The "narrative of Pound's 'about-face'" has other adherents. In Patterns of American Jurisprudence, Neil Duxbury wrote, "By the late 1930s, Roscoe Pound, once keen for the expansion of administrative powers, was rallying against what he termed the recrudescence of administrative absolutism." John Fabian Witt presents a somewhat hedged version in Patriots and Cosmopolitans. At an early stage of his career, Witt writes, Pound believed that "the conditions of the industrial age had exposed the limits of legal action in the common-law system and now cried out for the displacement of law by more efficient modes of modern administration." He approved of "administrative commissions on the Western European model," which "promised to substitute the new sociologically based economics Pound learned from [Edward Alsworth] Ross and [Richard] Ely for the classical and conservative economics of the Anglo-American common-law." He became "an inspiration for a rising generation of lawyers dedicated to increasing the capacity of the administrative state." Yet "there had always been a conservative streak running through Pound's thinking on administration and the common law"--which Witt identified as an aversion to radical departures that might "extinguish the individual altogether." As he aged, this streak grew stronger. After bitter battles with liberals on the Harvard law faculty, the death of his wife, and a sharp exchange with Karl Llewellyn, Pound felt bereft and upstaged. Craving attention, he found it by giving voice to his "lurking conservatism" in "a frontal assault on the administrative law being created by Roosevelt's New Deal."

Willrich saw "much truth" in the narrative of Pound's about-face, but he also thought it left out something "crucial": that Pound championed court reform "as a way to save the courts and the common law from the jurisdictional imperialism of the administrative state. Only by saving the courts could legal justice survive--and with it, its cherished protections for human freedom."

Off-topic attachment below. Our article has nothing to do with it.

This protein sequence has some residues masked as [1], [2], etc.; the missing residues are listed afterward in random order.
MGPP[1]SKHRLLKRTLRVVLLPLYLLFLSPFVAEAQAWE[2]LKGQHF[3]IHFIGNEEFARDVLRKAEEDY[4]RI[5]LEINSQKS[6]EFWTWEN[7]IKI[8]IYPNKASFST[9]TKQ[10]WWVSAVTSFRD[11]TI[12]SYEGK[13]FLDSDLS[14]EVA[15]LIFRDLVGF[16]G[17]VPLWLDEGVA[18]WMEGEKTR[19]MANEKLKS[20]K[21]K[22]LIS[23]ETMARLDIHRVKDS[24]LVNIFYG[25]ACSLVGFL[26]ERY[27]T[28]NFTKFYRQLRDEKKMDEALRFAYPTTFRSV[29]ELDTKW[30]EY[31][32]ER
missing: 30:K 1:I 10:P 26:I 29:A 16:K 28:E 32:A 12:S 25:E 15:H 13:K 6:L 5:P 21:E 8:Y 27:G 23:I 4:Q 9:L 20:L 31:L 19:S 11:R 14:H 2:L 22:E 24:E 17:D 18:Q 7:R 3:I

Like Willrich, I think the "about-face" narrative captures much truth about Pound's career--in particular, the reversal in what he symbolized for the legal wing of the American reform tradition. Like Willrich, too, I think that the narrative exaggerates Pound's enthusiasm for the administrative state in the early years of his career. His "conservatism"--really, an almost mystical faith in the common law--is quite apparent in his early writings on administrative agencies, and it erupted in a private exchange with the legal philosopher Morris Cohen in 1914. Such outbursts were infrequent as long as Pound thought the legal professoriat shared his commitment to a rejuvenated common law that could contain and discipline lay administrators, but by the latter half of 1937 he saw his ideas rejected and ridiculed and his opponents gaining power in New Deal America. The offer of the chairmanship of the ABA's committee on administrative law was a welcome opportunity to raise his standard and rally the bar to his side.

This is the first of a series of posts on Pound and the administrative state, which I intend to collect and publish with footnotes in some future venue. The next post follows Pound from his childhood to the time when he started writing on administration. Other posts will examine Pound's thinking about the administrative state in articles published between 1907 and 1924 and in his letter to Cohen. Concluding posts will take up Pound's chairmanship of the ABA's committee on administrative law in 1938, during which he eagerly played the provocateur but also disappointed the ABA's leaders.

The series continues here.